“Man is a rational animal — so at least I have been told. Throughout a long life, I have looked diligently for evidence in favor of this statement, but so far I have not had the good fortune to come across it.”
–Bertrand Russel, “An Outline of Intellectual Rubbish”, 1950
Good decisions are Fact Based and free of Logical Fallacies and Cognitive Bias.
Most of us would like to believe we make decisions based on facts. However, distinguishing Science Facts from Science Fiction seems like it should be easy, but it has eluded many for years.
Karl Popper first named this “The Demarcation Problem.” It falls in the area of Science Philosophy.
Rational means Fallacy Free
Rationality means your decision is based on logical conclusions. However, everyone (including me) commits logical fallacies. We’ll be showing how to easily identify logical fallacies (of others and our own) and how to understand whether the fallacies meaningfully harm the decisions.
This website will provide you with all the tools necessary to help you make fact based decisions that are fully rational.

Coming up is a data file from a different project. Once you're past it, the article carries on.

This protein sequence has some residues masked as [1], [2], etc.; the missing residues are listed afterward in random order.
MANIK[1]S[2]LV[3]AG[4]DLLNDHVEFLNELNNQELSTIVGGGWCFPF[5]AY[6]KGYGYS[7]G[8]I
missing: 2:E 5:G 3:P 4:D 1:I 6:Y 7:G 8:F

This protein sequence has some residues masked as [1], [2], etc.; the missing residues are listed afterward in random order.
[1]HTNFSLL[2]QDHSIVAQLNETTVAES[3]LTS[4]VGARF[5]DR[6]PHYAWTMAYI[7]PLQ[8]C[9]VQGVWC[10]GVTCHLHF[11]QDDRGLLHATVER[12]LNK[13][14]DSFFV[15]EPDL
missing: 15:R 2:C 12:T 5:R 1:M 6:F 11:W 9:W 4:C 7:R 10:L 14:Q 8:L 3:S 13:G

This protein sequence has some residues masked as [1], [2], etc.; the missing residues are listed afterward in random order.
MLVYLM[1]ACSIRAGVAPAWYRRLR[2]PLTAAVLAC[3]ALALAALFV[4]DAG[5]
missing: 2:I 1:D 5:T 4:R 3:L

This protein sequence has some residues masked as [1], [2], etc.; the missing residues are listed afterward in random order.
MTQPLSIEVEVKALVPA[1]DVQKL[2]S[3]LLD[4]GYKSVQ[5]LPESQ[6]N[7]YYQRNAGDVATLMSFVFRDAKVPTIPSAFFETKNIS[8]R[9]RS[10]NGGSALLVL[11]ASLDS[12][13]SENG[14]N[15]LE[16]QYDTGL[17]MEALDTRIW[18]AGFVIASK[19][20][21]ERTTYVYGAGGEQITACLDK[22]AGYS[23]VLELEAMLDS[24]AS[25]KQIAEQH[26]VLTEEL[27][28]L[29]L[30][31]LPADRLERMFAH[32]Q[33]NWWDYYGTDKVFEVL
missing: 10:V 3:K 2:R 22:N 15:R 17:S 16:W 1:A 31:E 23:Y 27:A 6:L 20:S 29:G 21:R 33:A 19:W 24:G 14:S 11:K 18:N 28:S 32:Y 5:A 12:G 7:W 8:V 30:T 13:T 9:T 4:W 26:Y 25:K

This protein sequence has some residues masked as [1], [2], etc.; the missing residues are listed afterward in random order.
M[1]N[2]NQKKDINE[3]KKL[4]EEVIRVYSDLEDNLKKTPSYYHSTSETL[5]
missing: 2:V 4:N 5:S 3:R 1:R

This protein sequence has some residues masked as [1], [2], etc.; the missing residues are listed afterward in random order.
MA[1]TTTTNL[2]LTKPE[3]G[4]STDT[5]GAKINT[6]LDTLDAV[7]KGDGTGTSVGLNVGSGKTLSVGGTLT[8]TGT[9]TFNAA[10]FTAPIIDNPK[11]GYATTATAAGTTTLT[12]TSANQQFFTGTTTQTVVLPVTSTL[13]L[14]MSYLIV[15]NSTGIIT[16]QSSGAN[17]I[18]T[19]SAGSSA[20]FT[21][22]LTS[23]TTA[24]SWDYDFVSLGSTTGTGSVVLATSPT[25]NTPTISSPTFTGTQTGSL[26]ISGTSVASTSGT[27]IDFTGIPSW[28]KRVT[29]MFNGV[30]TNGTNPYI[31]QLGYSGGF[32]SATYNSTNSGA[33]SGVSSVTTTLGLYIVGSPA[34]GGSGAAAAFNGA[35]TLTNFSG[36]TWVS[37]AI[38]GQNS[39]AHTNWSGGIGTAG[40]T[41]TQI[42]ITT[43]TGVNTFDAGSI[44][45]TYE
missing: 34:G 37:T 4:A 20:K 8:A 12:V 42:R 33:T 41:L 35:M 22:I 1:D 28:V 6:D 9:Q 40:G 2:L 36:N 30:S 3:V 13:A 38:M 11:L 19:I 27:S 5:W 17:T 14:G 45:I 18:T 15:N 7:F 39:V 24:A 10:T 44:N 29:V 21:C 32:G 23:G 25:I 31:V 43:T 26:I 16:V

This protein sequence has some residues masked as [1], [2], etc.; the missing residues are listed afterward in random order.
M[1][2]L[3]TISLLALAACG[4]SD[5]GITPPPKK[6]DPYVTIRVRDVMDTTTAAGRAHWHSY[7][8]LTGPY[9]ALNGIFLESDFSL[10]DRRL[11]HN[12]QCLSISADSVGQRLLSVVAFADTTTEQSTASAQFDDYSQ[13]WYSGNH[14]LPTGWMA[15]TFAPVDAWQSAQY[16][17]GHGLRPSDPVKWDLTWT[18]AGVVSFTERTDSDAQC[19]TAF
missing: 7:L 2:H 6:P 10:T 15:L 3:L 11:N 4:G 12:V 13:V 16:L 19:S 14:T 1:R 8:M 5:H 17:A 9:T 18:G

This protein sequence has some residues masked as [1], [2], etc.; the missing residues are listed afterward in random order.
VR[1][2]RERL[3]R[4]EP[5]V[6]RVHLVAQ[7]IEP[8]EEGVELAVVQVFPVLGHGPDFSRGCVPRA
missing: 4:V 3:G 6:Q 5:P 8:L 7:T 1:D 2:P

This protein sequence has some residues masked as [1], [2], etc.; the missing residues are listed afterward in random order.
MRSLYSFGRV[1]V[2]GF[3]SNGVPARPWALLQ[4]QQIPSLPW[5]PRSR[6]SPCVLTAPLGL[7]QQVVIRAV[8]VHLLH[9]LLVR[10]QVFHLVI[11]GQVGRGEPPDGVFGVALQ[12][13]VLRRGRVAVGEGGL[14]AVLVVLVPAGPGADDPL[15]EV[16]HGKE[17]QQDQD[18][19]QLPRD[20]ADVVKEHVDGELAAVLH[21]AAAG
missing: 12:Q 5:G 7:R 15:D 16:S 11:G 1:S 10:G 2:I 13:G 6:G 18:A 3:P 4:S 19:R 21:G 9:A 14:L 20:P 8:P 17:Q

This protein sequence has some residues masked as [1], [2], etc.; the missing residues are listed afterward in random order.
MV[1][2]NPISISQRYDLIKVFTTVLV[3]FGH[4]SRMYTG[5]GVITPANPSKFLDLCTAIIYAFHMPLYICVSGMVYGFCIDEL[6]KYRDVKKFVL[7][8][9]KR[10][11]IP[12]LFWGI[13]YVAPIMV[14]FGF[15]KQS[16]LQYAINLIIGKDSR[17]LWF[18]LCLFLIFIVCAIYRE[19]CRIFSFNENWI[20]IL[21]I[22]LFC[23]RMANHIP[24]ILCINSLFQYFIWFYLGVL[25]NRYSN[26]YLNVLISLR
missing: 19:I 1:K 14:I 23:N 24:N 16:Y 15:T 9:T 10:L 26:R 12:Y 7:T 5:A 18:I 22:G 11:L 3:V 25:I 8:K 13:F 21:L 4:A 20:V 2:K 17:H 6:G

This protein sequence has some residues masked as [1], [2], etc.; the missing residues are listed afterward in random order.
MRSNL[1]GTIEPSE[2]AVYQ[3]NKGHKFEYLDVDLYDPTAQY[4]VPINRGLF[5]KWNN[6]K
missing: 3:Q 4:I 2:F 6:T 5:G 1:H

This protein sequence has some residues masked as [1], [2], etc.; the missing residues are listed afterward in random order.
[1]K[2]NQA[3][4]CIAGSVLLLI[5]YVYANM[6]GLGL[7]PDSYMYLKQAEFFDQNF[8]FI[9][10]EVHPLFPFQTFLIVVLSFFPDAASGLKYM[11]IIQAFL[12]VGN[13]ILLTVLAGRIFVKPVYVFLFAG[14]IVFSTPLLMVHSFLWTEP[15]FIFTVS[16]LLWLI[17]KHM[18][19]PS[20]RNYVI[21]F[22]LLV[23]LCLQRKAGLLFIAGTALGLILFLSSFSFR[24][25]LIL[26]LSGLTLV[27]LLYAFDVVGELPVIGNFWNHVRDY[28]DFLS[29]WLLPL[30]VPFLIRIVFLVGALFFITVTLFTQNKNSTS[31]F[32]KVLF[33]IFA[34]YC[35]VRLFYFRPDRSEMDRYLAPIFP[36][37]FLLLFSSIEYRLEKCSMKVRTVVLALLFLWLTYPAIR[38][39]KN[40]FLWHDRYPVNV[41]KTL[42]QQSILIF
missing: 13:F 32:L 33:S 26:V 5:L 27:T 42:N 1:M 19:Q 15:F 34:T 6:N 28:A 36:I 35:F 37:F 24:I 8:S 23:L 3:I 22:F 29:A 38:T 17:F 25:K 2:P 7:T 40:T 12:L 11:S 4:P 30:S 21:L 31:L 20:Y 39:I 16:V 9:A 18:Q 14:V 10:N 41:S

Cognitive Biases include belief and behavioral biases (e.g. Experimenter Effect, Curse of knowledge), Social biases (e.g. Bandwagon effect, Illusory Superiority / Dunning–Kruger effect), and Memory errors and biases such as Cognitive dissonance.
The term “Hypercertainty” means “Data quality and quantity is inversely related to advocacy certainty and ferocity.” Thus the less and worse data available – the more certain the advocacy. This is dramatically apparent where zero data inspires huge certainty and advocacy.
The Hypercertainty equation is Dq1 * Dq2 = 1/A
David Dilworth, Carmel, California 2012
David is one of only a handful of lifetime members of the organization Committee for Scientific Inquiry (formerly known as CSICOP). He sports an unusually punny sense of wit and occasionally provides Science repair services as a Quantum Mechanic.